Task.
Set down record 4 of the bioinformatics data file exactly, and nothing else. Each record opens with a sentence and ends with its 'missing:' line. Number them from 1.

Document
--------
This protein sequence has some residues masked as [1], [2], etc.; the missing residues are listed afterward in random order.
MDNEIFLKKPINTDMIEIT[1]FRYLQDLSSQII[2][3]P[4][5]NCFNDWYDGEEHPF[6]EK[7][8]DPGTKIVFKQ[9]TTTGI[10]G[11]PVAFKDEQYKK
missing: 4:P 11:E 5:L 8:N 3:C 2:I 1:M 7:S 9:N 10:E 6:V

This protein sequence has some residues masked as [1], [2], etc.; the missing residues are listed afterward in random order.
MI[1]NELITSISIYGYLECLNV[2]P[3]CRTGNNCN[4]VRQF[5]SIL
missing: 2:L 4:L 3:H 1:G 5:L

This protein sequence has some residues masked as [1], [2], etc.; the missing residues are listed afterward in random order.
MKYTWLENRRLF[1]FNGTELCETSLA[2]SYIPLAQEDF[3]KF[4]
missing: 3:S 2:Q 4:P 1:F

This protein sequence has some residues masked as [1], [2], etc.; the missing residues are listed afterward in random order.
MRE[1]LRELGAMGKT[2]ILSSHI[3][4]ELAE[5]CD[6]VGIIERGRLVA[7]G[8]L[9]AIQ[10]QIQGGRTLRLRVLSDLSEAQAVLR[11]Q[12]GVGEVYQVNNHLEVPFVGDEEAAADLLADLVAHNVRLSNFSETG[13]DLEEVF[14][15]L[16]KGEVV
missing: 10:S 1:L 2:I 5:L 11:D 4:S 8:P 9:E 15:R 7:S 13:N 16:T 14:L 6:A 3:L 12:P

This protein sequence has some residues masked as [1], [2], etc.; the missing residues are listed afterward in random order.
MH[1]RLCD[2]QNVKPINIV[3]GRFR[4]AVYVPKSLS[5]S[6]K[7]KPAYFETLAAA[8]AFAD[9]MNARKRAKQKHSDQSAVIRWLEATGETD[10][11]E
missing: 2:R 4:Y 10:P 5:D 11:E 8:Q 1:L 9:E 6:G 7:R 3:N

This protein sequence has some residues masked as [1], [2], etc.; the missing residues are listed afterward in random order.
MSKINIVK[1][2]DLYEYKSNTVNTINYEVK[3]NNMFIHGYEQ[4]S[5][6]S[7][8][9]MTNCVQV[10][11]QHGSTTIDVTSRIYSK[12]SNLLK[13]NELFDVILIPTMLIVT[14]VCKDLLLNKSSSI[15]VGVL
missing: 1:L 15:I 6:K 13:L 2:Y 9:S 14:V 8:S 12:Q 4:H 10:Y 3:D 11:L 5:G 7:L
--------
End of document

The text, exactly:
This protein sequence has some residues masked as [1], [2], etc.; the missing residues are listed afterward in random order.
MRE[1]LRELGAMGKT[2]ILSSHI[3][4]ELAE[5]CD[6]VGIIERGRLVA[7]G[8]L[9]AIQ[10]QIQGGRTLRLRVLSDLSEAQAVLR[11]Q[12]GVGEVYQVNNHLEVPFVGDEEAAADLLADLVAHNVRLSNFSETG[13]DLEEVF[14][15]L[16]KGEVV
missing: 10:S 1:L 2:I 5:L 11:D 4:S 8:P 9:E 15:R 7:S 13:N 16:T 14:L 6:A 3:L 12:P